Federal Historic Tax Credits

The 1927 Eastland Park Hotel on High Street in Portland was rehabilitated using historic tax credits in 2013. Photo by Corey Templeton, 2015.

The 1927 Eastland Park Hotel on High Street in Portland was rehabilitated using historic tax credits in 2013. Photo by Corey Templeton, 2015.

"Our historic tax credits have made the preservation of our older buildings not only a matter of respect for beauty and history, but of course for economic good sense."
President Ronald Reagan, 1984.

THE ISSUE

For more than three decades, the federal Historic Tax Credit (HTC) has successfully implemented a national policy of preserving our historic resources. It is the most significant investment the federal government makes toward the preservation of our historic buildings. Despite a proven track record of stimulating economic growth and preserving our architectural heritage, the historic tax credit faces an uncertain future. The latest tax reform outline from the U.S. House of Representatives does not preserve the HTC. 

OUR POSITION

While the preservation community respects the need for tax reform, it must not come at the expense of a proven program that generates more money for the Treasury than it costs, while also creating local jobs and promoting strong communities across the country and here in Maine. In Maine more than 72 historic buildings have been rehabilitated using HTC investment generating $77 million in taxes and $283 million in business and household income. Greater Portland Landmarks encourages you to ask members of Congress to ensure the federal Historic Tax Credit is preserved in the reformed tax code. 

Rehabilitation projects costs on average are 60% labor and 40% materials compared to new construction, which is about 40% labor and 60% materials. In addition to requiring more local labor, rehabilitation projects tend to use a greater percentage of locally purchased materials. As a result about 75% of the economic benefits of these projects remain in the communities where projects are located, and for Maine that's over $219 million in labor costs and materials purchases.

In addition to revitalizing communities and spurring economic growth, the HTC returns more to the Treasury than it costs—$1.20-1.25 in tax revenue for every dollar invested. Yet because historic rehabilitation projects frequently have higher costs and greater design challenges they face lender and investor bias against investments. The historic tax credit helps to bridge the gap when financing historic preservation projects.

Maine is one of thirty-four states across the country that recognizes the economic development potential of historic rehabilitation projects and has enacted a state tax credit program that works in tandem with the federal program. The Maine program provides an additional incentive to attract investment in Maine communities, and has been particularly useful in kick-starting economic development in Maine's small towns and rural communities.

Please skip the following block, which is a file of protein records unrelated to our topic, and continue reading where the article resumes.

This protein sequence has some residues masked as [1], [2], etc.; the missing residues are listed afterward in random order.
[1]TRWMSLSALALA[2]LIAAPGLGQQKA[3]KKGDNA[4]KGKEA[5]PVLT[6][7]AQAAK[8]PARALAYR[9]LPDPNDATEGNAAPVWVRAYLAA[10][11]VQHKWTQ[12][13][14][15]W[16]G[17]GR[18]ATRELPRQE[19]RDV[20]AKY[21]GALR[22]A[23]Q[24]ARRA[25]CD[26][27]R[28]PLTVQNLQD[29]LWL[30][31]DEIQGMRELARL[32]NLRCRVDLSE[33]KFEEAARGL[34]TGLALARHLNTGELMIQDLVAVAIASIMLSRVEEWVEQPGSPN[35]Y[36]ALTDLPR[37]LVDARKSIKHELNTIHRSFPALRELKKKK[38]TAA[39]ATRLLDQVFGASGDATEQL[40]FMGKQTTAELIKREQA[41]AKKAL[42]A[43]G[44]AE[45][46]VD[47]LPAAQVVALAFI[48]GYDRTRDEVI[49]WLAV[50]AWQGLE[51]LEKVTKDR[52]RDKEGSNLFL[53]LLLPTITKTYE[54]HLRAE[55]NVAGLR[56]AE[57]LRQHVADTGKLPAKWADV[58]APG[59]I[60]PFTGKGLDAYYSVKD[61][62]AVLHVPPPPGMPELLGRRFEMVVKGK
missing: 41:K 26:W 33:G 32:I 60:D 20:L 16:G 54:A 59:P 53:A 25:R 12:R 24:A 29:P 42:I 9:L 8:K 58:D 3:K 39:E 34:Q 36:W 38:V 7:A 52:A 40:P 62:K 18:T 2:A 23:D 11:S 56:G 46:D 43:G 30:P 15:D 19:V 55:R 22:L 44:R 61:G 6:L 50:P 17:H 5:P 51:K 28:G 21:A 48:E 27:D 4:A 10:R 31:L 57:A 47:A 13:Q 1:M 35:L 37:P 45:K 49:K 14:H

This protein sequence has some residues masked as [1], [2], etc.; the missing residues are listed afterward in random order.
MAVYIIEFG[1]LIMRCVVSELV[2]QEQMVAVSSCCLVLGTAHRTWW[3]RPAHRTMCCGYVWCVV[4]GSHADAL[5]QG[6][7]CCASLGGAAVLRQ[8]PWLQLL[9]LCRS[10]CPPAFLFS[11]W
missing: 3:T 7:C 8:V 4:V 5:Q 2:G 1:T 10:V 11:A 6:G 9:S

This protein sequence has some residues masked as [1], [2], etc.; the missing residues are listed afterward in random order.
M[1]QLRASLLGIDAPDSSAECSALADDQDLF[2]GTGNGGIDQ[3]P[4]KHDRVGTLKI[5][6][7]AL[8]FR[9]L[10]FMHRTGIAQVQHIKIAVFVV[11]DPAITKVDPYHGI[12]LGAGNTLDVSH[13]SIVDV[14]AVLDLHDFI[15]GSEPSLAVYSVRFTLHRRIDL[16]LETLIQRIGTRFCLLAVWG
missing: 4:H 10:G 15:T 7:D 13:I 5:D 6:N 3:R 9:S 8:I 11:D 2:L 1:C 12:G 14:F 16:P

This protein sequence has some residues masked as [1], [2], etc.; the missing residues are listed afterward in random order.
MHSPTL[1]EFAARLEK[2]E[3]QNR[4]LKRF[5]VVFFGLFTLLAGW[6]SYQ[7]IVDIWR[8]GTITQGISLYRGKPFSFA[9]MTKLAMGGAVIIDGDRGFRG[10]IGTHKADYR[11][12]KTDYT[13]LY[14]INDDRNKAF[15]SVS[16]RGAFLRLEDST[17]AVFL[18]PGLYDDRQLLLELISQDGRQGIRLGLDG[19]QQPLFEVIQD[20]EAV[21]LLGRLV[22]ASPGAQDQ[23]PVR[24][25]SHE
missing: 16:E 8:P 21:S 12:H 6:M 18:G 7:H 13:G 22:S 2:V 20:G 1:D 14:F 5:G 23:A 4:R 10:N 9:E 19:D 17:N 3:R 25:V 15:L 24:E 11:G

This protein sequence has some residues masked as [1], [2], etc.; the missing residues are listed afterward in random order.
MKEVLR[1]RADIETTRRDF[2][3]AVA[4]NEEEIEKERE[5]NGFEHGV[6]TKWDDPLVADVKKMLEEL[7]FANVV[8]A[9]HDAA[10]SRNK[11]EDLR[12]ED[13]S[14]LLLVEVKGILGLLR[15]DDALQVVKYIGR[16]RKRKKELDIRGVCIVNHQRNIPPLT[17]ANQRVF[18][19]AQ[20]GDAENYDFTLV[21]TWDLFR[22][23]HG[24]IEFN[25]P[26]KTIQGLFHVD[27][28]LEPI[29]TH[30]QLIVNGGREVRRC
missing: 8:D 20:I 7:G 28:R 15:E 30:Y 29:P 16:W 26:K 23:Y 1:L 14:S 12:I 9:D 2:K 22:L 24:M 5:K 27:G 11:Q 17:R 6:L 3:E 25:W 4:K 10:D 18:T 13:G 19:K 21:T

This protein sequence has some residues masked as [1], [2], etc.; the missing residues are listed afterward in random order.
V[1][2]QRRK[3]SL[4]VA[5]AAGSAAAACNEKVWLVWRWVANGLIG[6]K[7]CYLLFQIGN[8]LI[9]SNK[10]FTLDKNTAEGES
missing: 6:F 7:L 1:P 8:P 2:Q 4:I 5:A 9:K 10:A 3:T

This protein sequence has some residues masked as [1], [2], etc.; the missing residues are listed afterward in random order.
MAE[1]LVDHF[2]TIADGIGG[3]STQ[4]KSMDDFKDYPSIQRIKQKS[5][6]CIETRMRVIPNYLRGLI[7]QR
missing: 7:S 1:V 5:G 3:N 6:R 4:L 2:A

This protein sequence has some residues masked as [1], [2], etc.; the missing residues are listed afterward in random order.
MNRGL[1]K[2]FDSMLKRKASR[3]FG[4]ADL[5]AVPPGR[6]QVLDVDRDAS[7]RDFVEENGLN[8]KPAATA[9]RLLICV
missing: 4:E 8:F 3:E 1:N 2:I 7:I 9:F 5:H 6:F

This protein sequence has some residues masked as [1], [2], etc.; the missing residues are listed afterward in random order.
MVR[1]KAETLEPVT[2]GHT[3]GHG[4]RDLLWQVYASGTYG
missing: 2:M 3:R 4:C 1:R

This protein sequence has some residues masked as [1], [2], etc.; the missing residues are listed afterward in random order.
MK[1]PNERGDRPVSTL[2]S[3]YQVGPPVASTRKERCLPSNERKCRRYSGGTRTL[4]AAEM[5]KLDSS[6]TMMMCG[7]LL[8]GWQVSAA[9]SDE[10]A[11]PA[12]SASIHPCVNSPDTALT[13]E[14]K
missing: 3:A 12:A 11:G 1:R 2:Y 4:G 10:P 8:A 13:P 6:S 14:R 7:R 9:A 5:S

We thank Sen. Collins for her leadership in introducing the Historic Tax Credit Improvement Act of 2017 (HR.1158/S.425) and urge the rest of Maine's congressional delegation to support the bill as it moves through the legislative process. To read the text or to learn more about the co-sponsors of the legislation visit the Historic Tax Credit Coalition.

 

Map of Portland Projects.jpg

Greater Portland projects funded in part with Historic Tax Credits

  • The Hammond Heirs Block, 587 Congress Street, Portland
  • St. Dominic's School, 42 Gray Street, Portland
  • Everett Chambers, 51 Oak Street, Portland
  • Congress Square Plaza, 579 Congress Street, Portland
  • 306 Spring Street, Portland
  • Chestnut Street Church, Chestnut Street, Portland
  • Samuel T Pickard House, 743 Congress Street, Portland
  • Akers Building, 386 Fore Street, Portland
  • Baxter Library, 621 Congress Street, Portland
  • Engine Co. No. 9 Fire House, 17 Arbor Street, Portland
  • Children's Hospital, 68 High Street, Portland
  • Fairpoint Communications Exchange Building, 45 Forest Avenue, Portland
  • 130-132 Pleasant Street, Portland
  • Eastland Park Hotel, 157 High Street, Portland
  • Edmund Phinney House, 191 Pine Street, Portland
  • Charles B. Clarke House, 223 Western Promenade, Portland
  • Court Square Building, 85 Market Street, Portland
  • Rufus Tibbetts House, 804 Congress Street, Portland
  • Jesse Wilson House, 25 Bramhall Street, Portland
  • Nathan Clifford School, 180 Falmouth Street, Portland
  • Press Hotel, 390 Congress Street, Portland
  • Schlotterbeck & Foss Factory Building, Preble Street, Portland
  • Grand Trunk Office Building, India Street, Portland
  • Scarborough High School (Bessey School), 272 US Route 1, Scarborough
  • Old Westbrook High School, 765 Main Street, Westbrook
  • St. Hyacinth School and Convent, 2 Walker Street, Westbrook

Press

Quick Links

What you can do

  • Contact Maine's Senators, thank Sen. Collins for her sponsorship of S.425 and ask Sen. King Sen. Collins to preserve the historic tax credit in the reformed tax code.
    • Sen. Susan M. Collins (R) 413 Dirksen Senate Office Building Washington DC 20510  (202) 224-2523 or (207)283-1101 www.collins.senate.gov/contact
    • Sen. Angus S. King Jr. (I) 133 Hart Senate Office Building Washington DC 20510  (202) 224-5344 or (207) 883-1588  www.king.senate.gov/contact

  • Contact Maine's Representatives, ask them to preserve the historic tax credit in the reformed tax code.
  • Join our mailing list to stay informed about our advocacy efforts, educational programs, and upcoming events.
  • Support Landmarks' advocacy efforts by making a donation or becoming a member today.